The Public Life of Scientific Orthodoxy: Stephen Jay Gould, Evolutionary Biology and American Creationism, 1965-2002
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CitationSheldon, Myrna Lynn Perez. 2014. The Public Life of Scientific Orthodoxy: Stephen Jay Gould, Evolutionary Biology and American Creationism, 1965-2002. Doctoral dissertation, Harvard University.
AbstractThis dissertation uses the public career of Harvard evolutionary biologist Stephen Jay Gould to examine the place of evolution in American culture from 1960 to 2002. Gould was a professional paleontologist and public science writer who rose to fame through his participation in a series of American controversies over biology and society. Prior to the 1980s, Gould publicly disagreed with other biologists over the relationship between liberalism and scientific research. As a New Left activist, Gould advocated caution over public pronouncements on evolutionary explanations of race and sex. His opponents believed that science could provide objective standards for understanding human difference. This thesis shows how the resurgence of creationism in the context of the New Right brought a new community into dialogue with these generally left-oriented academics. Evolutionary scientists and writers solidified a new evolutionary orthodoxy in their attempt to close ranks against the political, social and intellectual threat of creationism. Gould's intellectual and political struggles with the rise of this Darwinian orthodoxy demonstrate the impact that the American public had on the terms of debate within professional evolutionary biology. By studying the impact of public religious controversy on scientific knowledge production, this dissertation brings a fresh perspective to histories of both American evolutionary science and American cultural formation.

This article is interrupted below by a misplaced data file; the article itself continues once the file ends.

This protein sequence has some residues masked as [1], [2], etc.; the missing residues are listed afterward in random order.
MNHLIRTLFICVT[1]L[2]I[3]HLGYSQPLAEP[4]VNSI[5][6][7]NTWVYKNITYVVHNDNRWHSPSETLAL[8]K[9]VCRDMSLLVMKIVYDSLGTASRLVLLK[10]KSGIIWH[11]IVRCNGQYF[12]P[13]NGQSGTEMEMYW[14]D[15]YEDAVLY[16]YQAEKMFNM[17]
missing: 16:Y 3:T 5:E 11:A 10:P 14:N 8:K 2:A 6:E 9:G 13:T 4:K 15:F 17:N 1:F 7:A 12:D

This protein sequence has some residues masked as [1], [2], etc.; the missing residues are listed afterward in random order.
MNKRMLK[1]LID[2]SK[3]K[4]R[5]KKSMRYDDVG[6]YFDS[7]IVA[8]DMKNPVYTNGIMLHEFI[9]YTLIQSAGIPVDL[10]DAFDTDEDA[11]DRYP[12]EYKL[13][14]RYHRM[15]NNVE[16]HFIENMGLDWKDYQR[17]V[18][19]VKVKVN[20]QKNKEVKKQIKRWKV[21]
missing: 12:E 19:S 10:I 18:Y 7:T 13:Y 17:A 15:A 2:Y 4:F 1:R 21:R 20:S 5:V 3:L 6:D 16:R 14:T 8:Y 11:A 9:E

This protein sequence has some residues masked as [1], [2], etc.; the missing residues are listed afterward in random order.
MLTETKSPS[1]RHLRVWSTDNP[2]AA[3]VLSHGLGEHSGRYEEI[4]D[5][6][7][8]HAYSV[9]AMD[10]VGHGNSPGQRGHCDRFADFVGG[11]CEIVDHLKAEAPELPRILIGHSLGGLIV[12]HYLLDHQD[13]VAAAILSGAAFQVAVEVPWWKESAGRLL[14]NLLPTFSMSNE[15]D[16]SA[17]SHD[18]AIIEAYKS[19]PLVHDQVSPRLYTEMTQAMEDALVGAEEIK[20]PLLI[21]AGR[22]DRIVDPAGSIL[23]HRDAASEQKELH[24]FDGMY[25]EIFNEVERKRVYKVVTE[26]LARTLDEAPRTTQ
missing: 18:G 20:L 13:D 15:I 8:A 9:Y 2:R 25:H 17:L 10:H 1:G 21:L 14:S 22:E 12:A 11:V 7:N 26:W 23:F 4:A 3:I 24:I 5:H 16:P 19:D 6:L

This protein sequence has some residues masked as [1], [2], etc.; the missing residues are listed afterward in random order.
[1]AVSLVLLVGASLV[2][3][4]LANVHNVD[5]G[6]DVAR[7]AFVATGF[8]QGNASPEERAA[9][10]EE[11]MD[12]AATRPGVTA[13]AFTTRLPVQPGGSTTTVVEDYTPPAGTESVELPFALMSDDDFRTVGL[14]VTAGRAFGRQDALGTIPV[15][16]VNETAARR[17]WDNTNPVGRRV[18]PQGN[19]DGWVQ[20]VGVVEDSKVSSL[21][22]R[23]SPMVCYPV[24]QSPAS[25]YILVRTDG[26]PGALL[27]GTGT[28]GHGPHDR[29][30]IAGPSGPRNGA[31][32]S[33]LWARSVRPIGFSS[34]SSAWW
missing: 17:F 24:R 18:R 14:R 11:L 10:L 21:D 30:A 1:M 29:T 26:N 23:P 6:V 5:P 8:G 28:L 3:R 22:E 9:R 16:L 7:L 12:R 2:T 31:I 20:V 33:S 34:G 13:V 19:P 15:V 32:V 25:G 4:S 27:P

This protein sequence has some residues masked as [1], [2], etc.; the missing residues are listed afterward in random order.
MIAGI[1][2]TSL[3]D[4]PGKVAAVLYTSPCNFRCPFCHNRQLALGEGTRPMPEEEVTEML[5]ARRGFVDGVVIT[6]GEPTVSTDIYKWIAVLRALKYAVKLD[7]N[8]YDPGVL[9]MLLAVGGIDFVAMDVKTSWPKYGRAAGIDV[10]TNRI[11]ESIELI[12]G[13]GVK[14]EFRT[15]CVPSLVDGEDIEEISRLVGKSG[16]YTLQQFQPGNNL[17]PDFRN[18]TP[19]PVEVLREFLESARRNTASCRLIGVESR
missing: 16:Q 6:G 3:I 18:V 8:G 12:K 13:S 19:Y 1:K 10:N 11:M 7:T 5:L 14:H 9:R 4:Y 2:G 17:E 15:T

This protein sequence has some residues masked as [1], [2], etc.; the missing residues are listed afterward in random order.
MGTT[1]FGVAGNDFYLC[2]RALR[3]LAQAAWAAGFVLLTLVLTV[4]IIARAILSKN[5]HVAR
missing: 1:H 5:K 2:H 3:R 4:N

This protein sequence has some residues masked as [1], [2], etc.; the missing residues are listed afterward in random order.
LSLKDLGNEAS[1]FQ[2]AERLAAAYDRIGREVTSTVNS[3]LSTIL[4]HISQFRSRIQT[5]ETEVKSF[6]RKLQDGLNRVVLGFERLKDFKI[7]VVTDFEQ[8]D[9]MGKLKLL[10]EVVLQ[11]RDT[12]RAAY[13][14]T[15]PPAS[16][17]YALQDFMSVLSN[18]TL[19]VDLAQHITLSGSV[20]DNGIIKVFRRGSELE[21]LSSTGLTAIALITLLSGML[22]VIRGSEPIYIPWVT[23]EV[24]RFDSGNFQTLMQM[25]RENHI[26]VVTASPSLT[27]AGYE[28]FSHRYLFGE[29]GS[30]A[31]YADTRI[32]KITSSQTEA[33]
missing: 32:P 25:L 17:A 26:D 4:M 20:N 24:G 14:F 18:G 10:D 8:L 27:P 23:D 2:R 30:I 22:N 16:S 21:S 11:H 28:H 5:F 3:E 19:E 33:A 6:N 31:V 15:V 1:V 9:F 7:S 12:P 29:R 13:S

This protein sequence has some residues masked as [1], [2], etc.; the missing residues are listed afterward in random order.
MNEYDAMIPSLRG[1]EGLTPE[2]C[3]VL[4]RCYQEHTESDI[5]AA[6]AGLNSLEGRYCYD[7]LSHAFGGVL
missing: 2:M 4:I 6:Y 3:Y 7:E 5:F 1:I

Citable link to this pagehttp://nrs.harvard.edu/urn-3:HUL.InstRepos:12274332
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